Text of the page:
Jacob Rees-Mogg rails at 'outrageous and sinister' move to get Boris Johnson to wear a face mask

  • Former cabinet minister Jacob Rees-Mogg has said 'sinister' pressure was put on Boris Johnson to wear a mask during the pandemic

  • Rees-Mogg was an opponent of mask wearing at the height of COVID

  • Masks ceased to be mandatory in the UK in many public places last year

  • Read more about this story below

LONDON, UNITED KINGDOM - OCTOBER 25: Secretary of State for Business, Energy and Industrial Strategy Jacob Rees-Mogg leaves Downing Street after attending the final cabinet meeting chaired by Prime Minister Liz Truss in London, United Kingdom on October 25, 2022. (Photo by Wiktor Szymanowicz/Anadolu Agency via Getty Images)
Jacob Rees-Mogg was a critic of masks during the pandemic. (Getty Images)

Jacob Rees-Mogg has claimed officials used 'sinister' tactics to persuade Boris Johnson to wear a mask during the coronavirus pandemic.

The senior Tory and former cabinet minister was a regular critic of mask wearing at the height of the COVID outbreak.

Speaking to GB News on Wednesday, Rees-Mogg said "nudge theory" was employed to persuade Johnson to wear a mask.

He said: "Other countries, continental countries locked down and enforced much more rigorously than we did. And the pressure on the then prime minister was to lock down more fiercely.

WEYMOUTH, ENGLAND - AUGUST 18: MP for North East Somerset, Jacob Rees-Mogg wears a protective face mask during his visit Weymouth on August 18, 2020 in Weymouth, England. (Photo by Finnbarr Webster/Getty Images)
Jacob Rees-Mogg criticised officials for trying to persuade the PM to wear a mask. (Getty Images)

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"And I don't know if you saw this very sinister thing that some official admitted, that they used nudge theory to try and persuade the prime minister to wear a mask.

"So they showed him all these pictures of other world leaders wearing masks and then one of him not wearing a mask to try and nudge the prime minister into wearing a mask.

"Now I think that’s had surprisingly little reporting, but it’s outrageous that officials thought it was their job to place mind games with the prime minister who had a democratic mandate."

EDINBURGH, SCOTLAND - FEBRUARY 14: British Prime Minister, Boris Johnson visits the ACF building at the Technopole, Bush Estate on February 14, 2022 in Edinburgh, Scotland. The prime minister visited Scotland for the first day of a trip aimed at showcasing how his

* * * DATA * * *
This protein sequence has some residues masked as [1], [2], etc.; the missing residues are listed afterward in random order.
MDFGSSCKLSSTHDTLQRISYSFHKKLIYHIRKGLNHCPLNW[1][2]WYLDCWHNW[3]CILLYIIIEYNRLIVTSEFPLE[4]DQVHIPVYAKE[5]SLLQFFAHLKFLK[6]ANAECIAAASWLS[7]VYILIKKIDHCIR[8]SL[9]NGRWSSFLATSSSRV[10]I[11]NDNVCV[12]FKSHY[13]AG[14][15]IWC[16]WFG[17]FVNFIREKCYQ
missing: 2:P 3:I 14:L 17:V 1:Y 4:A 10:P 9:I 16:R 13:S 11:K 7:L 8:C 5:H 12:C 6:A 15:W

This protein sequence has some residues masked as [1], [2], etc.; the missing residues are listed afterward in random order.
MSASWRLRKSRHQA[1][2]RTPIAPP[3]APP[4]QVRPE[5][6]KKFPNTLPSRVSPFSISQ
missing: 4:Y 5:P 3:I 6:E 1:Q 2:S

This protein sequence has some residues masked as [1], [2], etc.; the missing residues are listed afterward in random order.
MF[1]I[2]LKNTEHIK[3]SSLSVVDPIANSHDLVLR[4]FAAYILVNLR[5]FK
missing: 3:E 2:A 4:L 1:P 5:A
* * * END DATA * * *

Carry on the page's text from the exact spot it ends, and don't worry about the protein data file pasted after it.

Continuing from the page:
Jacob Rees-Mogg claimed 'nudge theory' was used to persuade Boris Johnson to wear a mask. (Getty Images)
Britain's Prime Minister Boris Johnson wears a face mask during a visit to Leeds General Infirmary in Leeds, northern England on October 2, 2021. (Photo by Christopher Furlong / POOL / AFP) (Photo by CHRISTOPHER FURLONG/POOL/AFP via Getty Images)
Jacob Rees-Mogg also claimed Tory MPs did not need to wear masks in the House of Commons as they all know each other. (Getty Images)

In October 2021, Rees-Mogg triggered backlash after he said Tory MPs did not need to wear masks around each other because of their "convivial, fraternal spirit".

"I would say there's no advice to wear face masks in workplaces, and the advice on crowded spaces is with crowded spaces with people that you don't know," Rees-Mogg told MPs in the House of Commons.

"We on this side know each other."

However, weeks later, he was spotted with a mask in the House of Commons after Tory MPs were ordered to wear them in the chamber.

Face masks have not been mandatory in many public places since early 2022, however growing pressure on the NHS this winter has led health bosses to urge the public to wear one if they are unwell.

Professor Susan Hopkins, chief medical adviser at the UK Health Security Agency (UKHSA), said in a statement this month: "Adults should also try to stay home when unwell and if you do have to go out, wear a face covering.

"When unwell don’t visit healthcare settings or visit vulnerable people unless urgent."

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